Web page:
Mild pyrolysis, operated at 200–300 °C in an inert atmosphere, is a promising technology to produce sustainable materials (i.e., heat treated woods for construction and building) and solid fuels (i.e., torrefied woods or biochars for combustion and gasification). To aid in process and reactor design, the aim of this work is to conduct thermal degradation kinetics of wood. A two-step kinetics model is developed to predict the elemental composition (C, H, and O) and devolatilization dynamics of wood materials during heat treatment in a pilot-scale reactor by kinetic analysis. A hardwood poplar (Populus nigra) and a softwood fir (Abies pectinata) sever as feedstock, and the experiments are carried out at 200–230 °C with a heating rate of 0.2 °C min −1 in a low-pressure environment (200 hPa). The predictions in the weight losses of the woods are in a good agreement with the experimental data. The evolutions of solids, volatiles, elements (C, H, and O), and the heating values of treated woods are further analyzed. The predictions suggest that the intermediate solid is the main product, and almost all the woods are converted when the treatment temperature is as high as 230 °C. The devolatilization process, which is responsible for the mass loss of wood, can be clearly identified, and the volatile liberation amounts from poplar and fir at 230 °C are 17.05 and 12.44 wt%, respectively. The predicted HHVs of treated woods from the empirical formula are between 19.62 and 20.55 MJ kg −1 , and the enhancement factors at the end of treatment are between 1.01 and 1.07 which is close to torrefied wood after light torrefaction. During the treatment, the extents of decarbonization, dehydrogenation, and deoxygenation in fir are all smaller than those in poplar, resulting from the lower intensity of devolatilization in the former.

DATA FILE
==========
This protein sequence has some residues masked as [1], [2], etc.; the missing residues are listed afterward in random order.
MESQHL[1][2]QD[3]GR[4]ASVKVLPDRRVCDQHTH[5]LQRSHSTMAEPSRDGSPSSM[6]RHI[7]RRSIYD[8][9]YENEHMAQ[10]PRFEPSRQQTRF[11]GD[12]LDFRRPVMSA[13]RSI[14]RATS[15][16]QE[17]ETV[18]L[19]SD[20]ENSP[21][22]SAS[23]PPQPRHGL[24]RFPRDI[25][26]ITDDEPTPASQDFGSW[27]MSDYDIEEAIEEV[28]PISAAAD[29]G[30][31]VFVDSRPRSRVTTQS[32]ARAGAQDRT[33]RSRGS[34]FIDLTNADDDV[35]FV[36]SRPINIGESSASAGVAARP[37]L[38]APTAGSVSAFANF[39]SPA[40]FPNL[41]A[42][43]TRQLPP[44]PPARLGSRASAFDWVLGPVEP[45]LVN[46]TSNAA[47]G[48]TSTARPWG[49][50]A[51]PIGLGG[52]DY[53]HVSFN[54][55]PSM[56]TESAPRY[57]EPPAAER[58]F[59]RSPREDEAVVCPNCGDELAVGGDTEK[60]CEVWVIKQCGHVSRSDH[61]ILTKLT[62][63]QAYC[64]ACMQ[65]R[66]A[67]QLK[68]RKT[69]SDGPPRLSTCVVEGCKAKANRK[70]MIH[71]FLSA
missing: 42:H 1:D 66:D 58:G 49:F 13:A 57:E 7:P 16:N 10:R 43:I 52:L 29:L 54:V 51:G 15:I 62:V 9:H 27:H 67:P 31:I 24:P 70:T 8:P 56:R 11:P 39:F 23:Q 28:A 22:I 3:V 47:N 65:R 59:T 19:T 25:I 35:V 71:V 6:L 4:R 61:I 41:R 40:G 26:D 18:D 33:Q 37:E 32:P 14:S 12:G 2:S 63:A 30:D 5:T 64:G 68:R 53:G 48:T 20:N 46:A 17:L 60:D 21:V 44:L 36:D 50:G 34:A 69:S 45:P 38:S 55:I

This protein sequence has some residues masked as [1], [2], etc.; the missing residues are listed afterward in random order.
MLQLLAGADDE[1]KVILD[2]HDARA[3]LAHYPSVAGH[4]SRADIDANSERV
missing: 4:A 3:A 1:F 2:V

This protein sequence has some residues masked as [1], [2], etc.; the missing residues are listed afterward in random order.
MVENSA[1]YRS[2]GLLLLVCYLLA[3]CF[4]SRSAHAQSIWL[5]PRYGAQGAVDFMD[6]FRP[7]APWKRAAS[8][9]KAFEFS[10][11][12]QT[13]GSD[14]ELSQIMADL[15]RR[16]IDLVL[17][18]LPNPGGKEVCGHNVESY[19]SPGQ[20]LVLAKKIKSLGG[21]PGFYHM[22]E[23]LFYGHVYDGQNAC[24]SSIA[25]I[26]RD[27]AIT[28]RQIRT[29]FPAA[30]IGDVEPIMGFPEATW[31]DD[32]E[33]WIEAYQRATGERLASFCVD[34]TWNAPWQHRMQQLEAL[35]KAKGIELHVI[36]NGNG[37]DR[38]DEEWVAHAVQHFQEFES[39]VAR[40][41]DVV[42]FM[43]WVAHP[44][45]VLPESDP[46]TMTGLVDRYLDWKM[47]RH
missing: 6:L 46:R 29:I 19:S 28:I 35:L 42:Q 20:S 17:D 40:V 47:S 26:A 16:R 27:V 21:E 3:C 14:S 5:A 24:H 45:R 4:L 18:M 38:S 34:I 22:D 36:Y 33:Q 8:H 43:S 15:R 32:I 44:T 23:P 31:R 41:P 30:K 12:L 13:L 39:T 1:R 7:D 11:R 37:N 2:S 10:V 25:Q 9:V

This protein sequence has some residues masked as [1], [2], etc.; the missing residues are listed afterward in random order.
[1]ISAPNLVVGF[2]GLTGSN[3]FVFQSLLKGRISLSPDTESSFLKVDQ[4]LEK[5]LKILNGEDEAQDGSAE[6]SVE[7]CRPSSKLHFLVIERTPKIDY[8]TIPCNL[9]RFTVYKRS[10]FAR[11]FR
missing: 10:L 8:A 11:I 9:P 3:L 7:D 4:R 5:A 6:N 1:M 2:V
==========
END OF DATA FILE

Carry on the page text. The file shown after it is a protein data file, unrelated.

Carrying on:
All Science Journal Classification (ASJC) codes
- Agronomy and Crop Science